The quote is from Vivek Ranadivé, the majority owner of the Sacramento Kings, who have a enormous new arena with a newly unveiled Jeff Koons sculpture. The sculpture is 18 feet tall and looks not like a king, but sort of like a teddy bear. It's brightly and messily (but very expensively) colored and is called "Coloring Book." The Kings only paid $8 million for the large object, even though Ranadivé proclaims Koons "the 21st-century Michelangelo."
Here's how the NYT article follows though with Ranadivé's cathedral theme:
Mr. Koons offered a slightly homier take on civic religion. He recalled visiting the top of City Hall in Philadelphia as a child, and being inspired both by the sweeping view and Alexander Milne Calder’s 37-foot-tall statue of William Penn.Koons also concedes: “I’ve never followed sports.”
“It made me feel tied to history, tied to my community,” he said. “I think it changed my life. Now, ‘Coloring Book’ is not that William Penn sculpture,” he said, “but if in some way you can touch the life of somebody, and add just a little bit of curiosity, a little bit of wonder — you can’t ask for more.”
After reading the whole NYT article and writing everything you see above, I had to Google "what animal is koons' 'coloring book' supposed to be." I found this in the Sacramento Bee:
“Coloring Book,” Jeff Koons’ artwork chosen for outside the new downtown arena, is based on Piglet, a cute animal appropriated from A. A. Milne via Walt Disney. And he’s covered with bright colors as if a child had colored outside the lines in a coloring book. How sweet. Or is it an ironic put-on?
Not according to Koons, who once said, “A viewer might at first see irony in my work ... but I see none at all. Irony causes too much critical contemplation.”Ha ha. But of course the remark is ironic... right? And therefore the sculpture is ironic... or... whatever. It doesn't really matter. It's art looking like the art of a child, which is the sort of thing that's been around for a long time. I associate it with Jean Dubuffet, who made my #1 favorite piece of public art, "Group of 4 Trees" at the Chase Manhattan Building in NYC.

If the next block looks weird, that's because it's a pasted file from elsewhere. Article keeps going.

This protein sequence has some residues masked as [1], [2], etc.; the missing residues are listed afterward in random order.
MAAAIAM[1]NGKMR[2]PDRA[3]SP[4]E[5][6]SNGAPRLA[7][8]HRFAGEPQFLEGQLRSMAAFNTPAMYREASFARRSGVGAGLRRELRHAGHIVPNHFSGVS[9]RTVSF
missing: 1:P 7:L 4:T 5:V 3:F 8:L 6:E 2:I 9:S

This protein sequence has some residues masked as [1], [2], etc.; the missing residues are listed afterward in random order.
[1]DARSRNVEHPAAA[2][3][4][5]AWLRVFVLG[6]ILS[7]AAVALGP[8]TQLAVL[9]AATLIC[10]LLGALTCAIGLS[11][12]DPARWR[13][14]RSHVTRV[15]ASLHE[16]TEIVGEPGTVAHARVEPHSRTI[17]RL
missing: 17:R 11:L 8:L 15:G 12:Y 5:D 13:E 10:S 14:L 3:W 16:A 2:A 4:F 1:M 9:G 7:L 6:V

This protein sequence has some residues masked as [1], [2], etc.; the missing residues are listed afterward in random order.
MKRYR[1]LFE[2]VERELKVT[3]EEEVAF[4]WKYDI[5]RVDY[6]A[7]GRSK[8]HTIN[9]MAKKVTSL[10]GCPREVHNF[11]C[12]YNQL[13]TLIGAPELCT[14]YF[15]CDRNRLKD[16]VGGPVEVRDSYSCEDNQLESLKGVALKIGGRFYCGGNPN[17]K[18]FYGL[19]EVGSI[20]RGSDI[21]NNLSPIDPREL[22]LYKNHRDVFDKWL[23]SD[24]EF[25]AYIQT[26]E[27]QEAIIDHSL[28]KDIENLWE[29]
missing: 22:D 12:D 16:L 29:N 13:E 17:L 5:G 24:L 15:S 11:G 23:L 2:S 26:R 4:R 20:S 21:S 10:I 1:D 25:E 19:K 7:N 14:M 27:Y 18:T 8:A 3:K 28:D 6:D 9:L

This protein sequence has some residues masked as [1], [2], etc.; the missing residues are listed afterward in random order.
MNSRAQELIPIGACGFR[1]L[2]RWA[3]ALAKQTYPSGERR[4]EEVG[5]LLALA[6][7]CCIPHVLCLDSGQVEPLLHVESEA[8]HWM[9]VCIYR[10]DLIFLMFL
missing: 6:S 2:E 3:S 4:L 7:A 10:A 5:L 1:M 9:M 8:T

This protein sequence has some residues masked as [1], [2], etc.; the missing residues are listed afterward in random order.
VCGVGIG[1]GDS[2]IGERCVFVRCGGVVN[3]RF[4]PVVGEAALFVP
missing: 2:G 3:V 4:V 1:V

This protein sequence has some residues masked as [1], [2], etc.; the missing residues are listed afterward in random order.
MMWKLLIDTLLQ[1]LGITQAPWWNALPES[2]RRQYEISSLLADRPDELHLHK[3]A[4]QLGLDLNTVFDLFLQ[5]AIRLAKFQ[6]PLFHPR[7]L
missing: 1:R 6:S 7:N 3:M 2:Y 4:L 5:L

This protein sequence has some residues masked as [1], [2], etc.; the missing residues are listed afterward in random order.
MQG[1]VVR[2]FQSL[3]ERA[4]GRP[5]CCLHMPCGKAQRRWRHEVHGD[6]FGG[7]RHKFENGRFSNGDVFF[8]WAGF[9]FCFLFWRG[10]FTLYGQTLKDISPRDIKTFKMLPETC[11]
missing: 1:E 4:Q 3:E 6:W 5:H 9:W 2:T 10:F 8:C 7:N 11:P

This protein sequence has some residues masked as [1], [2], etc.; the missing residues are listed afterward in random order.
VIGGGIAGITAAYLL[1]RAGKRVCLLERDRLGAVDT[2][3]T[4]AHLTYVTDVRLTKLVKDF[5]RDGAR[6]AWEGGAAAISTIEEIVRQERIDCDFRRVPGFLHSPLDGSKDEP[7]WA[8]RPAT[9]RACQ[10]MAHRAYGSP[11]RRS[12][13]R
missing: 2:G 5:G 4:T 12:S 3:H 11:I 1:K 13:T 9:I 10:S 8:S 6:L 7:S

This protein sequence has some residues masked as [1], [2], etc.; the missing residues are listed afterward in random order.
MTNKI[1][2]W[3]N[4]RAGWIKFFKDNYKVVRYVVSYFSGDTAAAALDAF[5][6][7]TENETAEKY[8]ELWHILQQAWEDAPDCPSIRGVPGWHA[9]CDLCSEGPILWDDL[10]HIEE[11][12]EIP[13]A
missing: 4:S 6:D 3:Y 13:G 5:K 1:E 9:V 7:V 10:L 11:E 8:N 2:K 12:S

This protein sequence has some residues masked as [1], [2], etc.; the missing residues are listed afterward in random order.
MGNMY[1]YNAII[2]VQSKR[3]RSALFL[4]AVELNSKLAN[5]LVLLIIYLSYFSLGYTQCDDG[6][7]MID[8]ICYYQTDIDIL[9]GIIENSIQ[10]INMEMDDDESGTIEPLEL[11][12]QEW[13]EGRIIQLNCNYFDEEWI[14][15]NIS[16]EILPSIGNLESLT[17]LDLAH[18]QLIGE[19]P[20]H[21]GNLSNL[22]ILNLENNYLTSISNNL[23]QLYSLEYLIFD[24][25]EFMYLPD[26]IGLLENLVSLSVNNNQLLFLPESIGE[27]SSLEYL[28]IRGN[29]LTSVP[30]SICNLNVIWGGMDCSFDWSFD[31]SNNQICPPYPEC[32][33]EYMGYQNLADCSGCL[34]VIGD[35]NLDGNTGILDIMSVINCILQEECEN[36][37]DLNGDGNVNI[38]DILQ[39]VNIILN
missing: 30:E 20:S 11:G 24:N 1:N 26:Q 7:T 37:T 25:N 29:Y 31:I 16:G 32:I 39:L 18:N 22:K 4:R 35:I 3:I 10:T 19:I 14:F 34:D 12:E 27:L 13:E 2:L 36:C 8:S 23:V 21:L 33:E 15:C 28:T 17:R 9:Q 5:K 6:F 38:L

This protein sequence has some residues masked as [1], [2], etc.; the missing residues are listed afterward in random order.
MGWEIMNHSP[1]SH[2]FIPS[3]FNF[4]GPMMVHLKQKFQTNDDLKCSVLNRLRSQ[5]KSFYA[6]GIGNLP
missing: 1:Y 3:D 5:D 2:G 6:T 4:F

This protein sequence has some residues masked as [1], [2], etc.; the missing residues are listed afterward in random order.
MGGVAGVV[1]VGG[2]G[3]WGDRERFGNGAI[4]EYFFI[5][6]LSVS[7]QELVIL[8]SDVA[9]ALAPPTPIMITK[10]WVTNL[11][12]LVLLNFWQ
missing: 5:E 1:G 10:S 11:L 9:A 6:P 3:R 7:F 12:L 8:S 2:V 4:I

It's funny that the New York Times didn't mention that the sculpture represented a character created by A.A. Milne when it referred to Alexander Milne Calder. Alexander Milne Calder should not be confused with his grandson, the 20th century sculptor Alexander Calder, who, unlike Alexander Milne Calder, was another one of those sculptors who indulge in playful childishness.
What's with all the sculptors wanting to be like little children? Is it not discordant with the rich man's burbling that his arena is like a cathedral and his artist is like Michelangelo? Michelangelo and cathedrals are quite the opposite of anything childlike.
But Jesus said: "Truly I tell you, unless you change and become like children, you will never enter the kingdom of heaven."